Lydia: Where The First Coins Were Minted


This article will cover where some of the first coins were minted. The article will cover Lydian culture, Lydia’s capital Sardis, King Croesus, and Lydian coins.


Lydia was a kingdom in the area today known as modern Turkey. It reached its peak sometime during the Iron age. Similar to other kingdoms at the time, Lydia’s borders grew, shrank, and changed throughout its existence. Unfortunately, Lydia’s early history and borders have been lost to history due to the lack of records.

Lydia existed as an independent state starting in 1200 BCE and lasted until 546 BCE. It was a powerful kingdom and imposed itself on its Ionian Neighbours. However, everything ended in 546 BCE when Lydia became a province of the Achaemenid Empire.


Lydian Culture

Very little is known about Lydian Mythology. This comes mostly from the lack of written sources relaying Lydia’s Mythology. However, it is thought that Lydian mythology was extremely similar to greek mythology. Many contemporary greek Historians, such as Homer and Herodotus, visited and/or wrote about Lydia and Lydian culture.

The Lydian language is included within the Indo – European languages. We understand the grammar of the Lydian language but do not know the meaning of many of the words that have been found within the surviving written records.


The Lydian Capital Sardis

Sardis was the capital city of Lydia. Most of the original structures were destroyed when Cyrus the Great laid siege to the city. While nothing of the early settlements remains, it is thought that Sardis was founded sometime around 1500 BCE, and today it’s considered an important archaeological site by many archaeologists.

Throughout its time, it was both a wealthy city and a struggling city. Lydia’s exact full layout is still unknown. It is thought that Sardis covered around 108 Hectares— and many of the buildings that archaeologists have found match Herodotus’s description of the city.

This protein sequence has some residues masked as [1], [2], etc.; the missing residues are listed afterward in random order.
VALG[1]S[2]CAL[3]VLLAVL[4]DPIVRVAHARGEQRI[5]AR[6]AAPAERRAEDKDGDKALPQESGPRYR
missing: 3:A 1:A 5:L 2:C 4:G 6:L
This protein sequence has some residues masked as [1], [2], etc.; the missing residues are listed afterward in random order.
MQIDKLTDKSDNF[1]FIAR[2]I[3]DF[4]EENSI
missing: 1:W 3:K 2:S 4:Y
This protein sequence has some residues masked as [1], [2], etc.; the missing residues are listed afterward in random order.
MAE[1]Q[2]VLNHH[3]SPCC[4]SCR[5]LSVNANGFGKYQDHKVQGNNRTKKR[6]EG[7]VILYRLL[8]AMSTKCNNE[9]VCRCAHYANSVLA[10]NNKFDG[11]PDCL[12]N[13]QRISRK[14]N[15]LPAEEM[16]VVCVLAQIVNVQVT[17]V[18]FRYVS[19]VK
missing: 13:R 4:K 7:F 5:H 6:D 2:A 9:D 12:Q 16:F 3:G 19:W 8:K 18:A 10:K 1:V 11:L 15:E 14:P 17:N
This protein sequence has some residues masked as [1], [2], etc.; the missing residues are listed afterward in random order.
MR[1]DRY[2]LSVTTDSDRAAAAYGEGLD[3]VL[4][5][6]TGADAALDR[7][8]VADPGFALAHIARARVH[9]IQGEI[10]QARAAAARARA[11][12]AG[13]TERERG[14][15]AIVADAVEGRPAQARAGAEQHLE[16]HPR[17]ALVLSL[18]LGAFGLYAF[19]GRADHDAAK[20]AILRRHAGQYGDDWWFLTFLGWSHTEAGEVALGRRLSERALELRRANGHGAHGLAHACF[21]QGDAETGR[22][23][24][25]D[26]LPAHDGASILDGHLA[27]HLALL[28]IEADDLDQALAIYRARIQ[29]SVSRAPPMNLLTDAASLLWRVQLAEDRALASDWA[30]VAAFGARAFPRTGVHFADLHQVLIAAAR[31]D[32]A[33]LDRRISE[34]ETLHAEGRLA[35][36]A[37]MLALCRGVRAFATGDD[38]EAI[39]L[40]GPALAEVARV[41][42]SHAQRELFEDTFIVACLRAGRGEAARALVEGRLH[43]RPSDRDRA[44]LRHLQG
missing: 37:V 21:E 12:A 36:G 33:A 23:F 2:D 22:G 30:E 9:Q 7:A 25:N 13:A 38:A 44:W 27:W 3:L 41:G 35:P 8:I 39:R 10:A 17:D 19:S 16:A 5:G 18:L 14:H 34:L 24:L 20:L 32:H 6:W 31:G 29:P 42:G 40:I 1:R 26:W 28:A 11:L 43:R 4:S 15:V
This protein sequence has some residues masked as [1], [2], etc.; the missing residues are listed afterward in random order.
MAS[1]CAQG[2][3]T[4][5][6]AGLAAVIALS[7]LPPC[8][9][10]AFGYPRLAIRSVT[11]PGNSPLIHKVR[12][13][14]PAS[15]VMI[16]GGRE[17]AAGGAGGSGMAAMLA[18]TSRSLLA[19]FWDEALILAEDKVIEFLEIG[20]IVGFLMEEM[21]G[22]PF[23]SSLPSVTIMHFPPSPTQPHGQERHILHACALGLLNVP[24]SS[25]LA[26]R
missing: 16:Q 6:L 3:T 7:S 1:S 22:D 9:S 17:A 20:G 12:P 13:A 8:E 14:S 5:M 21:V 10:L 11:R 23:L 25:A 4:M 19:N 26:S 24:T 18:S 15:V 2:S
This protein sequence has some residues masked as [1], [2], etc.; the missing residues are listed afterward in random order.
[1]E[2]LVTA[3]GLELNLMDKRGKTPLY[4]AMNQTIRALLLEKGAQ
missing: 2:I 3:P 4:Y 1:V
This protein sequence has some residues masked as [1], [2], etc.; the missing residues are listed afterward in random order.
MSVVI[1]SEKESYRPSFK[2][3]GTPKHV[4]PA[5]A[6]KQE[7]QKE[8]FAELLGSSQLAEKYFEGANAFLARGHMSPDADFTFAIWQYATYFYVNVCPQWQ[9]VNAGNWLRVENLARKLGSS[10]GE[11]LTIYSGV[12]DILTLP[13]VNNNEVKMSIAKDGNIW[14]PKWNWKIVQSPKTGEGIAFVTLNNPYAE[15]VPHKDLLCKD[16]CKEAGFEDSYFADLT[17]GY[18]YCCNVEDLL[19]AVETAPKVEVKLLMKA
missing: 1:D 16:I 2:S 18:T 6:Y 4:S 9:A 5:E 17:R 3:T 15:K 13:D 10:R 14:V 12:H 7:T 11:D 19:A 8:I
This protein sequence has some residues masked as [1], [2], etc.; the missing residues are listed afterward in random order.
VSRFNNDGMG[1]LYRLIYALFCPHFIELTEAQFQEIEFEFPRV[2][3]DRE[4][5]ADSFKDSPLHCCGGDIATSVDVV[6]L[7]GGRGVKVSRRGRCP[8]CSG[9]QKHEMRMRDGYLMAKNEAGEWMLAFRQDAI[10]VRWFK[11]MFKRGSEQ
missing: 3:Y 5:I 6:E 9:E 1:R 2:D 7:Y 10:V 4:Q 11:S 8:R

Lydian culture and capital sardis. first coins minted
Aerial view with drone; Sardes (Sardis) Ancient City which has gymnasium and synagogue ruins and columns in Manisa, Turkey.

King Croesus

Croesus was the last king of an independent Lydia. At the end of his 14-year reign in 546 BCE, Lydia was conquered by Cyrus The Great, which led to Lydia being brought into the Achaemenid Empire. There is no written record of the fate of Croesus after the conquest of Lydia.

Lydian Coin Minting

After Cyrus The Great conquered Lydia, he allowed the minting of coins to continue. Lydia is known for minting some of the first coins in human history. These were different from the silver and gold bullion bars used in trade previously. The Lydians began minting coins, first out of natural Electrum. Lydian coinage was important in influencing Greek coinage, which in turn would influence Phoenician and Roman coinage.

Lydian coins were eventually made predominantly out of silver and are among the oldest coins somebody can collect and carry a heavy premium.

The oldest Lydian coins date back to the 7th century BCE. Herodotus wrote that the Lydians were also the first to establish stores in permanent locations, creating the first marketplaces.


Lydian Coins

Lydia coins are extremely popular amongst collectors. We recommend if you are looking to buy one, then try to find one that has been certified by a major coin grader. We include ant Lydian coins we get in stock under our Ancient Greek Coins. Below is a link to all of the ancient Greek coins we currently have in stock.


Published by Invest in History Co.

We specialize in high-quality gold and silver coins. Focusing on Middle East, Eastern European, and Ancient coins. We carry Roman, Greek, Parthian, Phoenician, Celtic, Byzantine, Russian, Jewish, Islamic, and many other culture's coins.

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